TABLE 21.4

Median IICs for 39 Items by Interviewer Characteristic

Interviewer Characteristic

Median IIC

p-Value*

Pace of interview (mean seconds per question)

0.0732

Group 1: <6.81

0.049

Group 2: >6.81 to <10.57

0.034

Group 3: >10.57

0.032

Cooperation rate

0.104b

Group 1: <64.02

0.047

Group 2: >64.02 to <87.85

0.039

Group 3: >87.85

0.020

Number of sample adult interviews

О

О

Group 1:1-20

0.047

Group 2: 21-40

0.038

Group 3: 41+

0.030

Worked on the NHIS in 2016?

0.208е

No

0.035

Yes

0.042

Source: National Health Interview Survey, 2017.

л An alpha level of. 10 was used to determine if differences in median IICs were statistically significant. b p-Value based on a Kruskal-Wallis test. c p-Value based on a Mann-Whitney-Wilcoxon test.

had the highest median IIC (.049) among the three groups, with groups 2 and 3 (slowest) having similar median IICs (.034 and .032 respectively). A Kruskal-Wallis test reveals a difference in medians significant at the .10 level (p = .073). For 22 of the 39 items, the fastest interviewers have the largest IIC. Collapsing groups 2 and 3, given their similar median IICs, and then comparing to group 1 results in a significant difference in medians at the .05 level (Mann-Whitney-Wilcoxon test, p-value = .023). Hence, interviewers performing at the fastest pace appear to be associated with a significantly higher median IIC compared with slower paced interviewers.

Regarding interviewer cooperation rates, we observe a consistent but nonsignificant decline in the median IIC across the three groups, whereby interviewers with the lowest cooperation rates have the highest median IIC (.047) and the interviewers with the highest cooperation rates have the lowest median IIC (.020). We collapsed groups 1 and 2 into a single category. This collapsed group of interviewers had cooperation rates of approximately 88% or less and a median IIC of .040 across the 39 items. When compared to the median IIC (.020) of the interviewers with the highest cooperation rates, the difference is significant at the .05 level (Mann-Whitney-Wilcoxon test, p-value = .035).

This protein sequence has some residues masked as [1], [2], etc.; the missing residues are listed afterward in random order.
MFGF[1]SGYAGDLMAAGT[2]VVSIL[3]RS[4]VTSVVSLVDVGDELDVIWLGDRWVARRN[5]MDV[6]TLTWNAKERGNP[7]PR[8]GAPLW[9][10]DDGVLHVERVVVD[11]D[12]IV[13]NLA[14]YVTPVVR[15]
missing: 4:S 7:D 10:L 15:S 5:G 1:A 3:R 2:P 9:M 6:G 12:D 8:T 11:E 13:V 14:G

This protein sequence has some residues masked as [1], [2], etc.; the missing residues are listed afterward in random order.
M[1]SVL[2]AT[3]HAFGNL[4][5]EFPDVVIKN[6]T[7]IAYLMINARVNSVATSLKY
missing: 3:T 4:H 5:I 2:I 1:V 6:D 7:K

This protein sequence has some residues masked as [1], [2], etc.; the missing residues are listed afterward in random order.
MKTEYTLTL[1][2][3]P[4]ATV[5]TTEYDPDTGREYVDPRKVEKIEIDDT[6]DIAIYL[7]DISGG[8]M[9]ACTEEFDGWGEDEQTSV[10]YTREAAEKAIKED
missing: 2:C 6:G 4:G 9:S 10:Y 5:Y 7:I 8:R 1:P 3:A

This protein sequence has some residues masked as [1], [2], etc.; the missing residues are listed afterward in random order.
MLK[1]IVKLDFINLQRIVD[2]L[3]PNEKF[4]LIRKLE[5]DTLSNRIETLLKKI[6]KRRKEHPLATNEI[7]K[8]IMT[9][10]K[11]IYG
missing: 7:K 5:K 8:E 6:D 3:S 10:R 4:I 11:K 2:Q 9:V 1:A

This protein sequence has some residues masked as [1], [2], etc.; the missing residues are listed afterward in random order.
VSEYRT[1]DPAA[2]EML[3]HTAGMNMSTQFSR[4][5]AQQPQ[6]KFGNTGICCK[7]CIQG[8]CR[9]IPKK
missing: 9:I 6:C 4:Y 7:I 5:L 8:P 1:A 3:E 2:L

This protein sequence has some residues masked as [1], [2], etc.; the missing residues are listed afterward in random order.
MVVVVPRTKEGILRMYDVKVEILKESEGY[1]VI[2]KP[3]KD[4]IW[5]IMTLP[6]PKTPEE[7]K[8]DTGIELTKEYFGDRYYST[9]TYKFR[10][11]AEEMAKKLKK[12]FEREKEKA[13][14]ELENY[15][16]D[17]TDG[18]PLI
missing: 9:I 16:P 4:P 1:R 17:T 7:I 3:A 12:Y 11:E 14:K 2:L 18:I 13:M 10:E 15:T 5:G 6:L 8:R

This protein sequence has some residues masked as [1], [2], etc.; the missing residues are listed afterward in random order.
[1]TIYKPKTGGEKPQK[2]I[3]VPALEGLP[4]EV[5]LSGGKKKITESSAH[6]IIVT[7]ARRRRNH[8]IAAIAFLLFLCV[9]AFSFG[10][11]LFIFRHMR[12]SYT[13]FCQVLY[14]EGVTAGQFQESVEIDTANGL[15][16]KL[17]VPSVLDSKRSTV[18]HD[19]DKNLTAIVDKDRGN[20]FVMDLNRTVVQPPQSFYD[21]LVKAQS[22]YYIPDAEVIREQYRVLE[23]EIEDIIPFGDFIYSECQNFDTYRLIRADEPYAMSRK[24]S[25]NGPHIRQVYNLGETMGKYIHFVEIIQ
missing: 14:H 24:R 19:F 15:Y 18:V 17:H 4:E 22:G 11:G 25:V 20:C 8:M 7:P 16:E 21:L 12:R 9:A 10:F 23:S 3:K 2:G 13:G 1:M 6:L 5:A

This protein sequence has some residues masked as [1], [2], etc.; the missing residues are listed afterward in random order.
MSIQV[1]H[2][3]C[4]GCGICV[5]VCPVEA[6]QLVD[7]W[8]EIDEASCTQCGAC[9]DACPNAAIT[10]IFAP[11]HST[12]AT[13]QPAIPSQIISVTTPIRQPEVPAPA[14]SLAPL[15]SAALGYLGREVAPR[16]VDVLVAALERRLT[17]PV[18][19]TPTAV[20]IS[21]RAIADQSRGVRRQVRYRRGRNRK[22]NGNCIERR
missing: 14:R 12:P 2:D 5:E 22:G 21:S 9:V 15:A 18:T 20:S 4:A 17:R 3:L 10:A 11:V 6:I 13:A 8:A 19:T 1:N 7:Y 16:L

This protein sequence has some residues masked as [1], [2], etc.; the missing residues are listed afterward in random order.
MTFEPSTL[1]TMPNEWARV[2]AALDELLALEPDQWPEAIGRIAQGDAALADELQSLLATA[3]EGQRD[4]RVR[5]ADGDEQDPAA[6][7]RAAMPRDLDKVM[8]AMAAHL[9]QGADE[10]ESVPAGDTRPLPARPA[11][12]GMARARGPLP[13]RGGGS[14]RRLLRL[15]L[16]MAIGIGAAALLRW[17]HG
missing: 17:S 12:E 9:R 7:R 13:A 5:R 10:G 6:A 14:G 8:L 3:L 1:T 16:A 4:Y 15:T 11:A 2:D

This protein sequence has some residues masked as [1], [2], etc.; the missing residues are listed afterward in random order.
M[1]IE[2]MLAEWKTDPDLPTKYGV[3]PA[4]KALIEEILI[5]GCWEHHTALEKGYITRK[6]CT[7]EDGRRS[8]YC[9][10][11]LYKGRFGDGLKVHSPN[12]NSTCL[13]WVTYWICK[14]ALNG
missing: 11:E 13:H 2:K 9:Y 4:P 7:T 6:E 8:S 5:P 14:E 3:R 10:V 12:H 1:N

For the number of completed sample adult interviews measure, we observe a significant decline in the median IIC as interviewers conduct more sample adult interviews (Kruskal- Wallis test, p-value = .021). In pairwise comparisons, no significant difference in median IIC is observed between group 1 and group 2, but significant differences are observed between groups 1 and 3 (Mann-Whitney-Wilcoxon test, p-value = .022), and groups 2 and 3 (Mann-Whitney-Wilcoxon test, p-value = .013). To further underscore these findings, the smallest IIC was observed for group 3 interviewers (completed 41 or more sample adult interviews) for 28 of the 39 questions.